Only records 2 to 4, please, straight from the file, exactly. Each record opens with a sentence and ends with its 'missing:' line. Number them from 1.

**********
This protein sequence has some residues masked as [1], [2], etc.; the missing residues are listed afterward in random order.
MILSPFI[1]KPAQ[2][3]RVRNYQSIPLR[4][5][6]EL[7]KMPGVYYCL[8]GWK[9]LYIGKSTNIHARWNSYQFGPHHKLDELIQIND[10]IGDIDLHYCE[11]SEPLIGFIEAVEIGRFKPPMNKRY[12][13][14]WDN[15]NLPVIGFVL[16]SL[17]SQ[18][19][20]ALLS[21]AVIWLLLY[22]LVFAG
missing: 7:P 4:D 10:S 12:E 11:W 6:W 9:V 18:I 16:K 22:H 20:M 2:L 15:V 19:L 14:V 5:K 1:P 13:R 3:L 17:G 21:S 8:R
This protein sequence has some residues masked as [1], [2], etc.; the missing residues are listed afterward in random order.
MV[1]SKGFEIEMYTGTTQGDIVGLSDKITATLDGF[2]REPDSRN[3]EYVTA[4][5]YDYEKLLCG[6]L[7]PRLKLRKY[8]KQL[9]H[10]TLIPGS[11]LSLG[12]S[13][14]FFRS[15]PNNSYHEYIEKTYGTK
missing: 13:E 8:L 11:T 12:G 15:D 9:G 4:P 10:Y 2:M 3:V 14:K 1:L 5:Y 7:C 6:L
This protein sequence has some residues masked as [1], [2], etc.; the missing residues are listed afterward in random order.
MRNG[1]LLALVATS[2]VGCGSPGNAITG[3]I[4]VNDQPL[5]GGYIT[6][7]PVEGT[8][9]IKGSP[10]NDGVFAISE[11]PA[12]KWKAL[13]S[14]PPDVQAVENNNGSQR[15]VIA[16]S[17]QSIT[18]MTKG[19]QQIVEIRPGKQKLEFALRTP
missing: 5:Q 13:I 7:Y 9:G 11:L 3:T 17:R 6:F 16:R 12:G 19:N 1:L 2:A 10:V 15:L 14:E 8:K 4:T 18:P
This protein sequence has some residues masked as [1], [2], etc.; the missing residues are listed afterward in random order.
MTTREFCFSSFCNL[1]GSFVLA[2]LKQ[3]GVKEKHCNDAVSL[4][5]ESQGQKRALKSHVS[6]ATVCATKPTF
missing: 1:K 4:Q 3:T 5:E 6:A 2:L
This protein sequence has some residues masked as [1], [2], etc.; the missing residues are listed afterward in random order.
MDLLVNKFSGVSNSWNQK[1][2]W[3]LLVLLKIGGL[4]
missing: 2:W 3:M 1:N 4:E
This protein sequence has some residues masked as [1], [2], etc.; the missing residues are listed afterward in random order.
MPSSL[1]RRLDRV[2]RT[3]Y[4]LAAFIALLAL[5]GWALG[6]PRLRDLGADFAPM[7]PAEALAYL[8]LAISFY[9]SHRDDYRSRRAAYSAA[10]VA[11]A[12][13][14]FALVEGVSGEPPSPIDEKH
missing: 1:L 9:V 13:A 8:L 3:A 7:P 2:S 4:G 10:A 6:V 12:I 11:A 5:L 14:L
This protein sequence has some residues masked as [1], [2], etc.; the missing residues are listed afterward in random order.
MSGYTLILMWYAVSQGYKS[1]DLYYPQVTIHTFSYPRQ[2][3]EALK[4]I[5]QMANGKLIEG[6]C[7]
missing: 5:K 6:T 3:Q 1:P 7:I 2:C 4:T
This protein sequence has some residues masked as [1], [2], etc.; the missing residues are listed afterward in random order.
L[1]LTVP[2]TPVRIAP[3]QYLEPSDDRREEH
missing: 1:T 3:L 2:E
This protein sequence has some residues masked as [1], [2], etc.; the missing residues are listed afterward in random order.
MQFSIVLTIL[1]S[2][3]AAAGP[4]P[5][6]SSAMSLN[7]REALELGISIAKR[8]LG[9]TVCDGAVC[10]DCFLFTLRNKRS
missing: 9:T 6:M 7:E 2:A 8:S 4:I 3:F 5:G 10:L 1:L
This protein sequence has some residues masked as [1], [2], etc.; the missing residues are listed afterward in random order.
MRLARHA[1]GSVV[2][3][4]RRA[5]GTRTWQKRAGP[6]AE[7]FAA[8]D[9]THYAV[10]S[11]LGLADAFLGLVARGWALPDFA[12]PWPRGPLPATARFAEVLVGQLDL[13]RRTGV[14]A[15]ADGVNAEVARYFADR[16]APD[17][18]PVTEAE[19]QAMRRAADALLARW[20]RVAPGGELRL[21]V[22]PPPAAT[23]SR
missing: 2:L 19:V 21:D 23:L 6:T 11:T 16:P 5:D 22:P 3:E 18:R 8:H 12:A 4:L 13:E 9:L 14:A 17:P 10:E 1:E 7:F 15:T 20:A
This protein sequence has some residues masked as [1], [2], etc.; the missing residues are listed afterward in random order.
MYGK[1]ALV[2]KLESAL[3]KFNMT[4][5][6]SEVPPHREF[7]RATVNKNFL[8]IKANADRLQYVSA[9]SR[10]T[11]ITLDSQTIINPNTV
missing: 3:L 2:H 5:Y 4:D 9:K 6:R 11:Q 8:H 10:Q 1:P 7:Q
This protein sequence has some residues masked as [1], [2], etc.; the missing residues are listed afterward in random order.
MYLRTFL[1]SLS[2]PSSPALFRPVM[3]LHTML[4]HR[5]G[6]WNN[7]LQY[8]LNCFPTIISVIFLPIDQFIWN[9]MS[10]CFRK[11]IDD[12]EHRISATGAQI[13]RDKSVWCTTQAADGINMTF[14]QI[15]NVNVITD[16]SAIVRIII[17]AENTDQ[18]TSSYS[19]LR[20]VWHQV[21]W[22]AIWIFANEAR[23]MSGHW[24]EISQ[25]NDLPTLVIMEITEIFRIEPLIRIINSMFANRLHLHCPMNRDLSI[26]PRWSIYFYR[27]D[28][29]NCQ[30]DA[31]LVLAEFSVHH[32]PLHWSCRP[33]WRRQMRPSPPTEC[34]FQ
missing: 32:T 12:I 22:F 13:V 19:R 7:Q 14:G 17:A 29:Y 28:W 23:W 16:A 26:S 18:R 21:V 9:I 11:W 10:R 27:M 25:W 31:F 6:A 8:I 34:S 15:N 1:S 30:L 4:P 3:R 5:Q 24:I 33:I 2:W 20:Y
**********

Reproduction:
This protein sequence has some residues masked as [1], [2], etc.; the missing residues are listed afterward in random order.
MV[1]SKGFEIEMYTGTTQGDIVGLSDKITATLDGF[2]REPDSRN[3]EYVTA[4][5]YDYEKLLCG[6]L[7]PRLKLRKY[8]KQL[9]H[10]TLIPGS[11]LSLG[12]S[13][14]FFRS[15]PNNSYHEYIEKTYGTK
missing: 13:E 8:L 11:T 12:G 15:D 9:G 4:P 10:Y 2:M 3:V 14:K 1:L 5:Y 7:C 6:L
This protein sequence has some residues masked as [1], [2], etc.; the missing residues are listed afterward in random order.
MRNG[1]LLALVATS[2]VGCGSPGNAITG[3]I[4]VNDQPL[5]GGYIT[6][7]PVEGT[8][9]IKGSP[10]NDGVFAISE[11]PA[12]KWKAL[13]S[14]PPDVQAVENNNGSQR[15]VIA[16]S[17]QSIT[18]MTKG[19]QQIVEIRPGKQKLEFALRTP
missing: 5:Q 13:I 7:Y 9:G 11:L 3:T 17:R 6:F 16:R 12:G 19:N 1:L 2:A 10:V 15:L 14:E 8:K 4:T 18:P
This protein sequence has some residues masked as [1], [2], etc.; the missing residues are listed afterward in random order.
MTTREFCFSSFCNL[1]GSFVLA[2]LKQ[3]GVKEKHCNDAVSL[4][5]ESQGQKRALKSHVS[6]ATVCATKPTF
missing: 1:K 4:Q 3:T 5:E 6:A 2:L